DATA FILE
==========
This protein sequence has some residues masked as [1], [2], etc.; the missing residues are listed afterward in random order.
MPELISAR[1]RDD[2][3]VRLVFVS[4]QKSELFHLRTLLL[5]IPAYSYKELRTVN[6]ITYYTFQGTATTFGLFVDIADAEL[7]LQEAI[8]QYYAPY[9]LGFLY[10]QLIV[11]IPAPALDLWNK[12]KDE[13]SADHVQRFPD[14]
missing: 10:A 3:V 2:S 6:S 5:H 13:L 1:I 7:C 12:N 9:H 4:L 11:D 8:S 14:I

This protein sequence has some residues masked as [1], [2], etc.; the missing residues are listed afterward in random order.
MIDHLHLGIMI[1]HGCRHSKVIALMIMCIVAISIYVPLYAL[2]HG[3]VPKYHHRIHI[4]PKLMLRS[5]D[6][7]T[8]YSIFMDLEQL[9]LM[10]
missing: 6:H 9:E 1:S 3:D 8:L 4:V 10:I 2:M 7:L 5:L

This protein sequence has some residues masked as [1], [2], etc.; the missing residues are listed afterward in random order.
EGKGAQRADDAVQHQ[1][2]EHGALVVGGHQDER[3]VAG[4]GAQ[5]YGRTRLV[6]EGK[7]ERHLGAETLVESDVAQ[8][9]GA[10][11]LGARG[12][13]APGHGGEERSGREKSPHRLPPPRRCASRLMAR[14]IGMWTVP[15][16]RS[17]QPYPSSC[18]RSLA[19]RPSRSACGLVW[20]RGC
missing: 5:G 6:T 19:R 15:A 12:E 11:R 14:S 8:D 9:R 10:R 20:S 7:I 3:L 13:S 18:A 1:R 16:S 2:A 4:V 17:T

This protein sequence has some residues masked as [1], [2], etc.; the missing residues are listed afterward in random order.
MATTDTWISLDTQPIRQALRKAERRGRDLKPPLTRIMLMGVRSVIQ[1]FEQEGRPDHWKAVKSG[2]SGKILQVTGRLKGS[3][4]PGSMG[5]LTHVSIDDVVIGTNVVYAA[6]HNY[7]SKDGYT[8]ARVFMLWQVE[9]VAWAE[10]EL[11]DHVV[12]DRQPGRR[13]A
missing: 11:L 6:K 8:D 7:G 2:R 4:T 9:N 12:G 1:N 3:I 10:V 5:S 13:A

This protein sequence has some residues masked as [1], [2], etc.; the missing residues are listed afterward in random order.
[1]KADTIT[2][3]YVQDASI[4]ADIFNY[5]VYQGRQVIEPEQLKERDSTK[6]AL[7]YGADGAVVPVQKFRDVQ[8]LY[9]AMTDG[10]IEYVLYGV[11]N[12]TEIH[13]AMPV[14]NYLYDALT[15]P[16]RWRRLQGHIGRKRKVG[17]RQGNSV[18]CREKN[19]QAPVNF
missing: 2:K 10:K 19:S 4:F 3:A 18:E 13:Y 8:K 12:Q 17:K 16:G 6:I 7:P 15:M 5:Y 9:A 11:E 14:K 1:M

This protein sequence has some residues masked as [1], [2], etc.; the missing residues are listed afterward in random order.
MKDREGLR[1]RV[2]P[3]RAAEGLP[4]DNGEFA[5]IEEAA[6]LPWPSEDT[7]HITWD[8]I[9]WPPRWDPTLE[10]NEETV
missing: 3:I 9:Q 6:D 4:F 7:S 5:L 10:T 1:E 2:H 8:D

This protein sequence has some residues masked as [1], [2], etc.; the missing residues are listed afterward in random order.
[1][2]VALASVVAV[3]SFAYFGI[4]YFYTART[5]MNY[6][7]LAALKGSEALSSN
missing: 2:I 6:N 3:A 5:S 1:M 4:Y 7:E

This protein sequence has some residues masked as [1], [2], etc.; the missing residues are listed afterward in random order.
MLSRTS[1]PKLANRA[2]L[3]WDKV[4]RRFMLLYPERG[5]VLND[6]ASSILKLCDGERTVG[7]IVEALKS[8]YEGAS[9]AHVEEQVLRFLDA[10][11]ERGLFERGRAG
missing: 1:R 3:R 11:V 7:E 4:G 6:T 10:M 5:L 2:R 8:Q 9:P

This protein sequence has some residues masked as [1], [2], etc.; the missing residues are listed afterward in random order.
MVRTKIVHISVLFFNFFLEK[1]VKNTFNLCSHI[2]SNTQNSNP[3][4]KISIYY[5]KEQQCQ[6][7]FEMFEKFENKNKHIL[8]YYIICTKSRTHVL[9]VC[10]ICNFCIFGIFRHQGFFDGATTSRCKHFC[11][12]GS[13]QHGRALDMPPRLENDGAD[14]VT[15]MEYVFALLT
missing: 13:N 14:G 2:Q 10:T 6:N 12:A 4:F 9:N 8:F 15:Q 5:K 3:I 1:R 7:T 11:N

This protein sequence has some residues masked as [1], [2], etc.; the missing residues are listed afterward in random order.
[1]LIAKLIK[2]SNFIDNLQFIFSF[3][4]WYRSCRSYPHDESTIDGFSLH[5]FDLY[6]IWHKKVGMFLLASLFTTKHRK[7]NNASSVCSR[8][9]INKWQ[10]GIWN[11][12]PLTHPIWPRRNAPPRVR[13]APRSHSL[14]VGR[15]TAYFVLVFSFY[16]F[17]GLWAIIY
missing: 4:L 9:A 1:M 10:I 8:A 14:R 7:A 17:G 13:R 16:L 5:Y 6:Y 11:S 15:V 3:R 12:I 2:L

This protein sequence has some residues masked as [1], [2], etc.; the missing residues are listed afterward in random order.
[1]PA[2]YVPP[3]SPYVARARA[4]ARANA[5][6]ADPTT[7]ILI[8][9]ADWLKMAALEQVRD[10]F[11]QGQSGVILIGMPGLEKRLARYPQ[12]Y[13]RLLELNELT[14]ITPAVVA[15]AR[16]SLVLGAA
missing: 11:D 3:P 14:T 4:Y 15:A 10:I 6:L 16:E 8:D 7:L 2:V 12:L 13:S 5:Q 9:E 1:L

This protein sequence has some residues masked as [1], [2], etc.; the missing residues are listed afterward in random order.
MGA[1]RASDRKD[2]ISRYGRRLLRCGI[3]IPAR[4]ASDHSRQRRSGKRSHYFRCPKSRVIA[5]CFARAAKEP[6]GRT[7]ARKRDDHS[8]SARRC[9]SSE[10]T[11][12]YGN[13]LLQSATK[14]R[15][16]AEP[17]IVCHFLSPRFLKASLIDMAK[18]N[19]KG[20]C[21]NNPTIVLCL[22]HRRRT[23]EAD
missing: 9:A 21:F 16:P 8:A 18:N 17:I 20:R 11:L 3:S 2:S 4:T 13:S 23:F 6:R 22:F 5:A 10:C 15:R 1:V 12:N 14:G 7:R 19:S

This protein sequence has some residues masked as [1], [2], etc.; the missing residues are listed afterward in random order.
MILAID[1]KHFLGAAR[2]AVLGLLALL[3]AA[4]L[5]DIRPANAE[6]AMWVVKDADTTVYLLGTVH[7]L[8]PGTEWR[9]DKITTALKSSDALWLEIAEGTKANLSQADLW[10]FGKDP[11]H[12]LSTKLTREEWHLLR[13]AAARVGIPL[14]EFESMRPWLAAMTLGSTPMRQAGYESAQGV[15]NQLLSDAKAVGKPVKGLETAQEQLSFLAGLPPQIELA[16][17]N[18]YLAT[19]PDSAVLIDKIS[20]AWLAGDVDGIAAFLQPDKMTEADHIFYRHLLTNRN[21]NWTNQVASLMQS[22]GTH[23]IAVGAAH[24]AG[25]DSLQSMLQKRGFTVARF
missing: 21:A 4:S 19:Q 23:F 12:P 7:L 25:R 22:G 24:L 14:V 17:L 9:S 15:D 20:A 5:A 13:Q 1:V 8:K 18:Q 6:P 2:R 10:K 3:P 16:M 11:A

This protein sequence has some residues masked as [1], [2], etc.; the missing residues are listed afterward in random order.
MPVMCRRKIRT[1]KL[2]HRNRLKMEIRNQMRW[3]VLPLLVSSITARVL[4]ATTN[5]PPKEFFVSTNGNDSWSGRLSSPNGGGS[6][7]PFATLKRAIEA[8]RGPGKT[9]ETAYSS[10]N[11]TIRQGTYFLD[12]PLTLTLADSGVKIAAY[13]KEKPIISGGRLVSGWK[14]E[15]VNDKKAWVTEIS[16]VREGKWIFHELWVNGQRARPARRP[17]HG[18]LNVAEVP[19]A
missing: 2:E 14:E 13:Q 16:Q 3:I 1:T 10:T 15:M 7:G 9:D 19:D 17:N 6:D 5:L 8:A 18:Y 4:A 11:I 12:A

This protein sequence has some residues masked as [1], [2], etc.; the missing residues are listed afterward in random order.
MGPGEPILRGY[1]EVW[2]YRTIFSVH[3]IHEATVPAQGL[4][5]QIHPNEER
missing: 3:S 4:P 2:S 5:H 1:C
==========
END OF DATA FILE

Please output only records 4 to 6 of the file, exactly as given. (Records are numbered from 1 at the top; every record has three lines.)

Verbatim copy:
This protein sequence has some residues masked as [1], [2], etc.; the missing residues are listed afterward in random order.
MATTDTWISLDTQPIRQALRKAERRGRDLKPPLTRIMLMGVRSVIQ[1]FEQEGRPDHWKAVKSG[2]SGKILQVTGRLKGS[3][4]PGSMG[5]LTHVSIDDVVIGTNVVYAA[6]HNY[7]SKDGYT[8]ARVFMLWQVE[9]VAWAE[10]EL[11]DHVV[12]DRQPGRR[13]A
missing: 11:L 6:K 8:D 7:G 2:R 4:T 9:N 12:G 1:N 3:I 10:V 5:S 13:A

This protein sequence has some residues masked as [1], [2], etc.; the missing residues are listed afterward in random order.
[1]KADTIT[2][3]YVQDASI[4]ADIFNY[5]VYQGRQVIEPEQLKERDSTK[6]AL[7]YGADGAVVPVQKFRDVQ[8]LY[9]AMTDG[10]IEYVLYGV[11]N[12]TEIH[13]AMPV[14]NYLYDALT[15]P[16]RWRRLQGHIGRKRKVG[17]RQGNSV[18]CREKN[19]QAPVNF
missing: 2:K 10:K 19:S 4:F 3:A 18:E 13:Y 8:K 12:Q 17:K 16:G 6:I 7:P 15:M 5:Y 9:A 11:E 14:K 1:M

This protein sequence has some residues masked as [1], [2], etc.; the missing residues are listed afterward in random order.
MKDREGLR[1]RV[2]P[3]RAAEGLP[4]DNGEFA[5]IEEAA[6]LPWPSEDT[7]HITWD[8]I[9]WPPRWDPTLE[10]NEETV
missing: 3:I 9:Q 6:D 4:F 7:S 5:L 10:T 1:E 2:H 8:D